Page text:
8. Weiss, J., and M. Dresser, “Bomb threat recognition,” Law & Order, Jan. 2002, 75-79.
9. Crime in the United States, 1996, Federal Bureau of Investigation, Washington, D.C., U.S. Government Printing Office, 1997.
10. Statistical report on explosive incidents: Arson and explosives national repository, Bureau of Alcohol, Tobacco, Firearms and Explosives, Washington, D.C., 2003.
11. Shen, F., “Easy-to-make pipe bombs becoming toys for teens,” The Washington Post, Apr. 4, 1998.
12. Crime in the United States 2001: Uniform Crime Reports, Federal Bureau of Investigation, U.S. Department of Justice, U.S. Government Printing Office: Washington D.C., 2001.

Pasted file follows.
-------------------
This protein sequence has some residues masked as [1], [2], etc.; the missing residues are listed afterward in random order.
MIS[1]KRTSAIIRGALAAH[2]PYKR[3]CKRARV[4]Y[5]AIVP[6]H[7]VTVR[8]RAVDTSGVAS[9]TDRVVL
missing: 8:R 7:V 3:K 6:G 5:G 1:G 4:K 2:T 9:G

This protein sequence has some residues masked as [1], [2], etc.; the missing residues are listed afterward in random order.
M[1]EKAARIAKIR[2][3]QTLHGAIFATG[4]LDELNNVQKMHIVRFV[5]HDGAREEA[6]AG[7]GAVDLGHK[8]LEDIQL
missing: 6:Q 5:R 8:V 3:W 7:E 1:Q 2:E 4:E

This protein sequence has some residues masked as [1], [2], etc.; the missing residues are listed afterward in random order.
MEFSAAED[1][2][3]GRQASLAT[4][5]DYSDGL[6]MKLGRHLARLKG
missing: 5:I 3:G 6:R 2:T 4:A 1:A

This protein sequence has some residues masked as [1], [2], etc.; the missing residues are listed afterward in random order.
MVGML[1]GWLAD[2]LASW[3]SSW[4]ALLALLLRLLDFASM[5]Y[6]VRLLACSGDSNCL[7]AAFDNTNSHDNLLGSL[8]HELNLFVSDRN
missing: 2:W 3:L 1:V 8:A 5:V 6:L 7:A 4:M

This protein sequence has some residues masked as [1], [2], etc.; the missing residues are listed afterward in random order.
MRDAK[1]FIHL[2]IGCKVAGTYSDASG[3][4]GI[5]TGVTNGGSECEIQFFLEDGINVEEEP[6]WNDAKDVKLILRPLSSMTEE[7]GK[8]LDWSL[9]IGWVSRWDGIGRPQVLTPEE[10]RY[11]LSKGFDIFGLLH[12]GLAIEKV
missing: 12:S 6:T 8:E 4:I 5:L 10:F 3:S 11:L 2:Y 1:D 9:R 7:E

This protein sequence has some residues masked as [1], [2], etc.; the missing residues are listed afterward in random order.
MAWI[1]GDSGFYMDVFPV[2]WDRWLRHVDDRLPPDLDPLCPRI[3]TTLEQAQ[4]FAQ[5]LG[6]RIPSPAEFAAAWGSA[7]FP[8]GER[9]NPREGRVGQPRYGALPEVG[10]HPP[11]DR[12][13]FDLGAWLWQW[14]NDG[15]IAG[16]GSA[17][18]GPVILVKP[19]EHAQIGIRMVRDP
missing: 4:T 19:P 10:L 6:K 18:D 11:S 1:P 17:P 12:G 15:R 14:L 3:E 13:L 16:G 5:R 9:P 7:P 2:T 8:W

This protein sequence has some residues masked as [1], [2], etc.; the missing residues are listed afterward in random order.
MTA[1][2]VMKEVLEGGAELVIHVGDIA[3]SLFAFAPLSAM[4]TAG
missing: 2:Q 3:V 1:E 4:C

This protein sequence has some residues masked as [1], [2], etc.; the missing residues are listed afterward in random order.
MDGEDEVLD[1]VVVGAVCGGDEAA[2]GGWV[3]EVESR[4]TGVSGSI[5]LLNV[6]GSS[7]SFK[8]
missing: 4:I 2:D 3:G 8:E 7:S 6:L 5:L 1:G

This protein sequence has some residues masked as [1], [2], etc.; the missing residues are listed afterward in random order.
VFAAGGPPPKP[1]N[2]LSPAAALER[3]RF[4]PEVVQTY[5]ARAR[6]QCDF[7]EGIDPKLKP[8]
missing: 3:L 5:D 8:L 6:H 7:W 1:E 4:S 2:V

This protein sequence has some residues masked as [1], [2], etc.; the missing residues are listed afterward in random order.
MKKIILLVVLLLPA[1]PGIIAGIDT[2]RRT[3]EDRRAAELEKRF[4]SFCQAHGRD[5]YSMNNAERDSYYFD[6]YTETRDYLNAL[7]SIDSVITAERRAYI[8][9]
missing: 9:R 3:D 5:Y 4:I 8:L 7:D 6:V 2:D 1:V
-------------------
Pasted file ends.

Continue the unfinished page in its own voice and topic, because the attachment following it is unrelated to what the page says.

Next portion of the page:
13. Snyder, H.N., “Juvenile Arrests 1999,” Juvenile Justice Bulletin, Office of Juvenile Justice and Delinquency Prevention, Dec. 2000, 1-12.
14. Pinsonneault, I., “Developmental perspectives of children and fire.” In D. Kolko (Ed.), Handbook on Firesetting in Children and Youth. (Oxford: Academic Press), 2002, 15-31.
15. Kafry, D. 1980, “Playing with Matches: Children and Fire,” in Fires and Human Behaviour, ed. D. Canter, John Wiley & Sons, 1980, 47-61.
16. The Child Behavior Checklist is a questionnaire that yields scores for eight behavior syndromes: withdrawn, somatic complaints, anxious depressed, social problems, thought problems, attention problems, delinquent behavior, and aggressive behavior. Responses are captured on a three-point Likert scale (never, sometimes, often). CBCL is completed by the parent, and the Youth Self-Report is completed by the child. Source: Achenbach, T.M. and C. Edelbrock, Manual for the child behavior checklist and revised child behavior profile. (Burlington, Vt.: Queen City Printers), 1983.